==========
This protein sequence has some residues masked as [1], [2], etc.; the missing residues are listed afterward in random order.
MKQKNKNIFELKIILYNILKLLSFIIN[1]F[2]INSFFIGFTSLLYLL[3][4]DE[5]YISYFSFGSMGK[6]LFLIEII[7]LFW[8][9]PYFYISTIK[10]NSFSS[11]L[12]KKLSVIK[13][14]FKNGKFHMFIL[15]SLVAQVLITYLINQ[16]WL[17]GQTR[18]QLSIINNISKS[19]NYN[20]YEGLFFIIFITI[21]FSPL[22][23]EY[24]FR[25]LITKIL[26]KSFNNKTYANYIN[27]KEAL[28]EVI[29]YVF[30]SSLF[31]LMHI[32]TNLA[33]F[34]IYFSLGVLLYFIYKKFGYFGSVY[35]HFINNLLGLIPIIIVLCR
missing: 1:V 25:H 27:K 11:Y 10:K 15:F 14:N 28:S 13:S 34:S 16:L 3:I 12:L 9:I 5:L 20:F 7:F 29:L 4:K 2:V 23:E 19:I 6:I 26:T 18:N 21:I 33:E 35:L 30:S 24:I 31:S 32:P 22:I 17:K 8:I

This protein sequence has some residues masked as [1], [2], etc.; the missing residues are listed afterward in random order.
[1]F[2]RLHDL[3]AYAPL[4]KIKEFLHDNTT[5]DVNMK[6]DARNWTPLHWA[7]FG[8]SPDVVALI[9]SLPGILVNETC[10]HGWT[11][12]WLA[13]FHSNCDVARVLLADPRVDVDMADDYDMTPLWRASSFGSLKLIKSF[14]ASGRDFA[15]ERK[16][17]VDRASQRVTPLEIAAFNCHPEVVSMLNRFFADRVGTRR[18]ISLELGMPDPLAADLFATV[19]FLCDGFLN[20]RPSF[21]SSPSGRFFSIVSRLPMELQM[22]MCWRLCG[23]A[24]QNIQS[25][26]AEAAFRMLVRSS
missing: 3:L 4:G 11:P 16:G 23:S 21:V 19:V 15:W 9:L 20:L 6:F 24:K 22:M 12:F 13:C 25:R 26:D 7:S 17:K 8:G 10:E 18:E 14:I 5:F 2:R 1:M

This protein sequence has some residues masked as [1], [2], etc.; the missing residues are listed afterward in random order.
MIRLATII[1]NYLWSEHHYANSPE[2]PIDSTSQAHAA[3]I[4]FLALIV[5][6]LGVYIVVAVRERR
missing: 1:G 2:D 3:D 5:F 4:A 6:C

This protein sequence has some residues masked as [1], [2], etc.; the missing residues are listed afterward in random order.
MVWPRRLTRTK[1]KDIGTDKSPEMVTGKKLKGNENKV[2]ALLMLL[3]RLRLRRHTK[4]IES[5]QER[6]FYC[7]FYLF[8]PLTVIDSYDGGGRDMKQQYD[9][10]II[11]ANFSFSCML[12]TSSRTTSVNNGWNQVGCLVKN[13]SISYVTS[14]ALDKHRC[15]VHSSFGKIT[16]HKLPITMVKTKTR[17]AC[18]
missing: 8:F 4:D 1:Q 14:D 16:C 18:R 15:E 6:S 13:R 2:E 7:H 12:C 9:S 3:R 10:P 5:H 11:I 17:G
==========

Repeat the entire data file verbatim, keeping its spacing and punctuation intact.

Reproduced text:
This protein sequence has some residues masked as [1], [2], etc.; the missing residues are listed afterward in random order.
MKQKNKNIFELKIILYNILKLLSFIIN[1]F[2]INSFFIGFTSLLYLL[3][4]DE[5]YISYFSFGSMGK[6]LFLIEII[7]LFW[8][9]PYFYISTIK[10]NSFSS[11]L[12]KKLSVIK[13][14]FKNGKFHMFIL[15]SLVAQVLITYLINQ[16]WL[17]GQTR[18]QLSIINNISKS[19]NYN[20]YEGLFFIIFITI[21]FSPL[22][23]EY[24]FR[25]LITKIL[26]KSFNNKTYANYIN[27]KEAL[28]EVI[29]YVF[30]SSLF[31]LMHI[32]TNLA[33]F[34]IYFSLGVLLYFIYKKFGYFGSVY[35]HFINNLLGLIPIIIVLCR
missing: 1:V 25:H 27:K 11:Y 10:K 15:F 14:N 28:S 13:S 34:S 16:L 3:I 12:L 9:I 5:L 20:F 7:F 29:L 4:K 2:V 23:E 19:I 6:I 26:T 18:N 21:I 33:E 35:L 30:S 24:I 31:S 32:P 22:I 17:K 8:I

This protein sequence has some residues masked as [1], [2], etc.; the missing residues are listed afterward in random order.
[1]F[2]RLHDL[3]AYAPL[4]KIKEFLHDNTT[5]DVNMK[6]DARNWTPLHWA[7]FG[8]SPDVVALI[9]SLPGILVNETC[10]HGWT[11][12]WLA[13]FHSNCDVARVLLADPRVDVDMADDYDMTPLWRASSFGSLKLIKSF[14]ASGRDFA[15]ERK[16][17]VDRASQRVTPLEIAAFNCHPEVVSMLNRFFADRVGTRR[18]ISLELGMPDPLAADLFATV[19]FLCDGFLN[20]RPSF[21]SSPSGRFFSIVSRLPMELQM[22]MCWRLCG[23]A[24]QNIQS[25][26]AEAAFRMLVRSS
missing: 3:L 4:G 11:P 16:G 23:S 21:V 19:V 15:W 9:L 20:L 6:F 24:K 22:M 12:F 13:C 25:R 26:D 7:S 17:K 8:G 10:E 18:E 14:I 5:F 2:R 1:M

This protein sequence has some residues masked as [1], [2], etc.; the missing residues are listed afterward in random order.
MIRLATII[1]NYLWSEHHYANSPE[2]PIDSTSQAHAA[3]I[4]FLALIV[5][6]LGVYIVVAVRERR
missing: 1:G 2:D 3:D 5:F 4:A 6:C

This protein sequence has some residues masked as [1], [2], etc.; the missing residues are listed afterward in random order.
MVWPRRLTRTK[1]KDIGTDKSPEMVTGKKLKGNENKV[2]ALLMLL[3]RLRLRRHTK[4]IES[5]QER[6]FYC[7]FYLF[8]PLTVIDSYDGGGRDMKQQYD[9][10]II[11]ANFSFSCML[12]TSSRTTSVNNGWNQVGCLVKN[13]SISYVTS[14]ALDKHRC[15]VHSSFGKIT[16]HKLPITMVKTKTR[17]AC[18]
missing: 8:F 4:D 1:Q 14:D 16:C 18:R 15:E 6:S 13:R 2:E 7:H 12:C 9:S 3:R 10:P 5:H 11:I 17:G